iBooks Textbooks: Apple's New Billion-Dollar Business
NEWS ANALYSIS: Apple is making a calculated, and possibly very lucrative, move into the education market with iBooks 2, iBooks Author, iBooks textbooks and iTunes U app. Will Google and Microsoft follow suit?In the United States, there are 55.5 million kids in K-12 and another 11.5 million students in two-year or four-year colleges, according to statistics from the U.S. Census Bureau. With an average of four textbooks per student, that's close to 67 million textbooks sold a year. At an average of $25 per book, that's a nice $2 billion a year market. For more than 100 years, textbooks have all been printed on paper and have all been "static"-what you see is what you get. No animation. No embedded video. No way to interactively test and check your answers. Then, in 2009, Apple launched the iPad. The company has sold more than 30 million of them, with about 1.5 million of these tablets finding their way into the education market. The first textbooks that came out on the iPad were simply digital versions of same "static" textbooks. The only real advantage was that the digital textbooks weighed less than printed ones.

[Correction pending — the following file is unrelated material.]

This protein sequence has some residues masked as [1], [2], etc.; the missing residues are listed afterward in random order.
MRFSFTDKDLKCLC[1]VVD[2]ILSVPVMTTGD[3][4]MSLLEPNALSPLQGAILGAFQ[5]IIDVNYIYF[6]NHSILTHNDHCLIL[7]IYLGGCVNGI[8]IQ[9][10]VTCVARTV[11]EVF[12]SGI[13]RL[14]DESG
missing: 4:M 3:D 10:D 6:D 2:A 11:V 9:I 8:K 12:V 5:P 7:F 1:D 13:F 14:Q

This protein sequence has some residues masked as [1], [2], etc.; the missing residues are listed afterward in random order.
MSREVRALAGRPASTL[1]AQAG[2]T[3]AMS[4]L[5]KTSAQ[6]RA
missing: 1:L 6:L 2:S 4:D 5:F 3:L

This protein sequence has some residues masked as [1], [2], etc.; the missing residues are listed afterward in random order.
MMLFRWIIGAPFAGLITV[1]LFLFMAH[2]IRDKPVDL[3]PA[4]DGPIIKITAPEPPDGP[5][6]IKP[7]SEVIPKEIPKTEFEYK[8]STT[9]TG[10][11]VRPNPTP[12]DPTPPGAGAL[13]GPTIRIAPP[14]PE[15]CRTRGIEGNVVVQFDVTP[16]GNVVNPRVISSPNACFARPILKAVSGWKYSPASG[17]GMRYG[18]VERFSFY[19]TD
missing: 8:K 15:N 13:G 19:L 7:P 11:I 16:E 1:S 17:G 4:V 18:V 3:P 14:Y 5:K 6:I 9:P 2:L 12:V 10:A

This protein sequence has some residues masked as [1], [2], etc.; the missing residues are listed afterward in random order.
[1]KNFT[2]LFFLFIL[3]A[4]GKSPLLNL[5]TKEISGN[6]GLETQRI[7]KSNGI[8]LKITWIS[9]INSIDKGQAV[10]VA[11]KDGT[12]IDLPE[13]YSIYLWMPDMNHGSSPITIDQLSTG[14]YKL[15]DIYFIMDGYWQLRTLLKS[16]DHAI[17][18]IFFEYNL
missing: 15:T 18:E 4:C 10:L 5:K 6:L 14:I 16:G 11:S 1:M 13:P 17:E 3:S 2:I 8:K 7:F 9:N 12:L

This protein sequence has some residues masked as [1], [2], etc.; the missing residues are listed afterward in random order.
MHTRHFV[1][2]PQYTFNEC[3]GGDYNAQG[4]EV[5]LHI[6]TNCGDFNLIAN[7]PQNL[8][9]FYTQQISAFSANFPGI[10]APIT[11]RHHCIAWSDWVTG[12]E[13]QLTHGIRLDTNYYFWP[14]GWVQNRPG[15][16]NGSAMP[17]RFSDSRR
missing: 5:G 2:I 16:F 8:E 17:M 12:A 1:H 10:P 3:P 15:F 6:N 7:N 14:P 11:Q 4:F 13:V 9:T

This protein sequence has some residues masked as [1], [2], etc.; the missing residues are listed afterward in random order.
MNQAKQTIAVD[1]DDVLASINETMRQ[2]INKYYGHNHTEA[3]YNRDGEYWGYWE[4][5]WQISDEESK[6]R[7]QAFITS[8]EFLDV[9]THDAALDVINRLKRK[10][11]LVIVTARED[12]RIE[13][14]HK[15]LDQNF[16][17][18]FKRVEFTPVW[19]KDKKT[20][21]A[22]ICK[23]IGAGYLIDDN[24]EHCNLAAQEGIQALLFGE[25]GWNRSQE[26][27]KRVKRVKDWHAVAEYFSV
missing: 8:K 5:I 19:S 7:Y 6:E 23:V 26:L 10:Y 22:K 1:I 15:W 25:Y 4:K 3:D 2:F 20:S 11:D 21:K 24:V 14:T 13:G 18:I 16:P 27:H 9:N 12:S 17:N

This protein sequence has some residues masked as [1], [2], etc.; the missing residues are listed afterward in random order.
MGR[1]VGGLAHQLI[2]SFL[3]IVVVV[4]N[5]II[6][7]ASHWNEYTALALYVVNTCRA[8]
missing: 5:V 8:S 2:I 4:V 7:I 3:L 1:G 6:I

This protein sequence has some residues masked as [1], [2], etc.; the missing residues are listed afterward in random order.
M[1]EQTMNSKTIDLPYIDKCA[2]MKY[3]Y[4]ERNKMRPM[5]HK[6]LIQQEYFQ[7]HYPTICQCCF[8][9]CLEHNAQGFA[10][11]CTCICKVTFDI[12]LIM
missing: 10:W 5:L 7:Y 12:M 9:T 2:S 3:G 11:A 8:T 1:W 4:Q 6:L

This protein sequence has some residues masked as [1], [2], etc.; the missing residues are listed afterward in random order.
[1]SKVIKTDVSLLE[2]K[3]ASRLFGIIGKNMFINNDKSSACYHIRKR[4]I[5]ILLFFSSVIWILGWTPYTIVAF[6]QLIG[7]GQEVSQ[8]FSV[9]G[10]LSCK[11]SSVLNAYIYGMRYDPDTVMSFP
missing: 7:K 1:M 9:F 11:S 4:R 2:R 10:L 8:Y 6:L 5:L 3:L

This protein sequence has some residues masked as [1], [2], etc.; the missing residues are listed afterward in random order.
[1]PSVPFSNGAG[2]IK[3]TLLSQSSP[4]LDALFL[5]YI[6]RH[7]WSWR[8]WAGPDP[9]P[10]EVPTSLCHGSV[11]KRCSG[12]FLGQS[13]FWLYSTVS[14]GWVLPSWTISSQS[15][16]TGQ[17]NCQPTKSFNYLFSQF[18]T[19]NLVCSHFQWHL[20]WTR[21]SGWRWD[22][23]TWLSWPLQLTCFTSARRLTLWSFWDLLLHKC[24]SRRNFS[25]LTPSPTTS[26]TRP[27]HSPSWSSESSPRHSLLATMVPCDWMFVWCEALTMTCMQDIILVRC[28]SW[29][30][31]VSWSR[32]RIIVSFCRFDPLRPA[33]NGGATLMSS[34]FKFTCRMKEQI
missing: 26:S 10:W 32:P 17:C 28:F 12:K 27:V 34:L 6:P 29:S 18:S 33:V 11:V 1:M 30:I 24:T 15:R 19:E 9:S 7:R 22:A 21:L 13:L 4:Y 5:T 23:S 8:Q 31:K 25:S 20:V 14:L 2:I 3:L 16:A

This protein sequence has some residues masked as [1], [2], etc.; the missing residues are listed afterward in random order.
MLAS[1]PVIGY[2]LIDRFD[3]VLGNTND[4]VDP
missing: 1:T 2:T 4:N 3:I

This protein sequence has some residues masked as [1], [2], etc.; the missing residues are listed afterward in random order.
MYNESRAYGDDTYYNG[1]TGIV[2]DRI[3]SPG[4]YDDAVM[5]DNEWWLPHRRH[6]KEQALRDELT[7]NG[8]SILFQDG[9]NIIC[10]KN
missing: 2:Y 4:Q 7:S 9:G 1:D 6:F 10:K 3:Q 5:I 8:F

To become more valuable in the education system, digital textbooks have to migrate from "static" to "active," in which authors embed animation to show, for example, factoring in algebra or a video to explain the solar system.